As the attack was taking place I was meeting the Egyptian Coptic Bishop Angaelos. We talked about recent attacks on Coptic Christians in Egypt, many driven out by ISIS killers from the Sinai Peninsula. We talked about the Copts who had been murdered by ISIS in Libya, who went to their deaths refusing to renounce their faith. We recalled that the last time we had been together was to stand outside Westminster Abbey at a service of remembrance to mark the deaths of 25 people at Cairo’s Cathedral of St Mark.
Then one of our Doorkeepers urgently asked us to follow him and he took us to Central Lobby. Among many we spoke to there was Lord Tebbit, who had survived the Brighton bomb and whose dear wife Margaret had been paralysed by the attack.
Bishop Angaelos and I spent five hours in the lockdown in Central Lobby and Westminster Hall. This was unpleasant, but nothing in comparison to what happened outside.
At 4.00pm I had been due to chair a meeting on North Korea and I still don’t know if anyone hoping to come into the House for that hearing was hurt. I do know that South Koreans were among the casualties on Westminster Bridge. The intended speaker, who had escaped from North Korea, and his translator sent me a text to say that they had gotten safely away.
This morning I arrived at the House at 7.30 am to prepare for a meeting I was due to chair on the Committee Corridor about the plight of Christians in Erbil, who had escaped from ISIS genocide in Iraq and Syria.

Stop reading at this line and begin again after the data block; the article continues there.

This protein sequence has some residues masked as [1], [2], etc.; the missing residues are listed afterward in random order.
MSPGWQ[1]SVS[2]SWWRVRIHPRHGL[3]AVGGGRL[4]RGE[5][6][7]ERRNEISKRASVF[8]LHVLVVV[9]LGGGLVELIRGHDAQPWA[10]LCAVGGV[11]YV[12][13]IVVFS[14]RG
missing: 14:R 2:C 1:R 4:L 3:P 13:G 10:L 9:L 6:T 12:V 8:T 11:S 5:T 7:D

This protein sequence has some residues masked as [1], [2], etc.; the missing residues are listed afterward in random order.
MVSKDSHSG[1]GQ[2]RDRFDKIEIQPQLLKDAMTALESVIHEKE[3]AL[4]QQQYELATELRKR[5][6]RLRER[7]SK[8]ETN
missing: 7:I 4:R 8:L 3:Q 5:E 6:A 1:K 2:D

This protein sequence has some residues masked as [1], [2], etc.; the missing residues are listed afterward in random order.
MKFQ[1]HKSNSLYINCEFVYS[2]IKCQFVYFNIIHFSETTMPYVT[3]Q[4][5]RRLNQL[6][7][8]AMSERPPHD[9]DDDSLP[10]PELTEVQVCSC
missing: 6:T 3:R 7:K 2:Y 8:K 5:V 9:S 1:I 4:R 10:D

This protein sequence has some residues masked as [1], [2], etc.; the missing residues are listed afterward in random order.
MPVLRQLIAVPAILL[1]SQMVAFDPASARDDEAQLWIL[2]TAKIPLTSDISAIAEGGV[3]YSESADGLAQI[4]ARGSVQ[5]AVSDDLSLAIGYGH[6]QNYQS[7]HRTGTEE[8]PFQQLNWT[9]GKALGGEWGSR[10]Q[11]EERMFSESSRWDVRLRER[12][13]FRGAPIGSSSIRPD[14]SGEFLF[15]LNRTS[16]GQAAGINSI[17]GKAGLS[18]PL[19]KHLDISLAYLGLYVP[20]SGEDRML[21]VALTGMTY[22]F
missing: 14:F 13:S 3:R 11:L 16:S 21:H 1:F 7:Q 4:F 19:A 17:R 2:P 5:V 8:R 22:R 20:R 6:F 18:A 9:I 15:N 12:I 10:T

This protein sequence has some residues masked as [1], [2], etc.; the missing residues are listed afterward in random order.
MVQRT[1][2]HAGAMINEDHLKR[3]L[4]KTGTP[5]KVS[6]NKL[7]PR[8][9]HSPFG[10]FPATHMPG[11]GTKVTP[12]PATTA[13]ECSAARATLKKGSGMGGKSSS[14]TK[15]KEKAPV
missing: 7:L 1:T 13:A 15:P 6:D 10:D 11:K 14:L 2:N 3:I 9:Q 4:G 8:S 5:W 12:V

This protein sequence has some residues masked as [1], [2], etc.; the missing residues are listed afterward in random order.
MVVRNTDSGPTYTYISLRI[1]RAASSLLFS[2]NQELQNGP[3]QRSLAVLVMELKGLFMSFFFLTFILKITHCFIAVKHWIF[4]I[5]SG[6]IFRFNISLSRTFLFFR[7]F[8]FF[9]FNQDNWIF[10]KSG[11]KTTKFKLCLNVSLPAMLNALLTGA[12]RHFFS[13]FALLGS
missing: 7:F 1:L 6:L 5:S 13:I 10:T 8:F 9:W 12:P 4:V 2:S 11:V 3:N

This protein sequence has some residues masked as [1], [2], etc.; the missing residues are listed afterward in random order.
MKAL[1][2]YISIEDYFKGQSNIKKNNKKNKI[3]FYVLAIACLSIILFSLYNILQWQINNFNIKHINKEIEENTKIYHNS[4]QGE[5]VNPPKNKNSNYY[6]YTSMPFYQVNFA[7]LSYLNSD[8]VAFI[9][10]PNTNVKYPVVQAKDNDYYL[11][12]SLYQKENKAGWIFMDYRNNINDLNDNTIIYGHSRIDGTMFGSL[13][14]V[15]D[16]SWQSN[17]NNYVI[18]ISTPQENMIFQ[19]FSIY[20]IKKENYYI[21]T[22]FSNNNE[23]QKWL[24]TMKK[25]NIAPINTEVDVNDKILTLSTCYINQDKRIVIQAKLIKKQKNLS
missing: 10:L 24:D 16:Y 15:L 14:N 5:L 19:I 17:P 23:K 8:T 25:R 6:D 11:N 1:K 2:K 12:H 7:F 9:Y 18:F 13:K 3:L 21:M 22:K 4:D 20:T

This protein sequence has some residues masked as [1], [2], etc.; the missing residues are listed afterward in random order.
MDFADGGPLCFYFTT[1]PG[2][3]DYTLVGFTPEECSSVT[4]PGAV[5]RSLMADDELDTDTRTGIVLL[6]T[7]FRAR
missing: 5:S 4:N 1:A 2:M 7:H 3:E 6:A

The meeting had been organised by the charity Aid to the Church in Need. They had flown over Stephen Rasche, who leads the humanitarian and resettlement programmes for more than 70,000 displaced Christian families in northern Iraq.
Although we were unable to get members of the public into the building, we went ahead with the meeting and Mr Rasche spoke to peers such as Baroness (Helena) Kennedy QC, Lord Hylton and Lord Gordon, and he met the international development minister, Lord Bates.
Mr Rasche’s visit comes at a critical time for Christians in the wake of the expulsion of ISIS from the Nineveh Plains, the region of northern Iraq which for centuries had been home to Catholic and Orthodox communities as well as other minorities. What sort of message would it have sent to them if that meeting had to be cancelled because of Islamist terror on the streets of London?
It’s almost a year since the House of Commons voted to declare events in Iraq and Syria to be a genocide against Christians, Yazidis and other minorities.
Stephen Rasche said the programmes he organises on behalf of Chaldean Archbishop Bashar Warda of Erbil are running out of medicine, food – and hope. He described what it is like to live every day under the shadow of terror: “Christians are hanging on as a people – just barely,” he said.
He pointed out that British aid simply doesn’t reach those we have said are facing genocide because it goes into UN camps which the minorities would be too frightened to stay in, as many of those who persecuted them are in those very camps.
Without help “medicine will run out in 40 days, food in two months.” Without help no one from these ancient communities will be left: “we will become custodians of a caretaker culture”
They are praying for the day when it will be safe to return to the Christian villages of Nineveh Plain and Mosul – but meanwhile they are a people whose story is written in mass graves, enslavement, rape and torture.
Yesterday, London had a glimpse of the brutality and unforgiving hatred that fuels this global ideology.
But, as Justin Welby, the Archbishop of Canterbury, reminded us when we assembled in the House later in the morning, hatred need not win.
Westminster has withstood far worse, and in displaying traditional British stoicism and resilience, Parliament must also inspire and encourage beleaguered communities, the world over, by displaying leadership and determination in resisting those who would destroy the values for which PC Palmer gave his life.
David Alton (Lord Alton of Liverpool) is an independent crossbench peer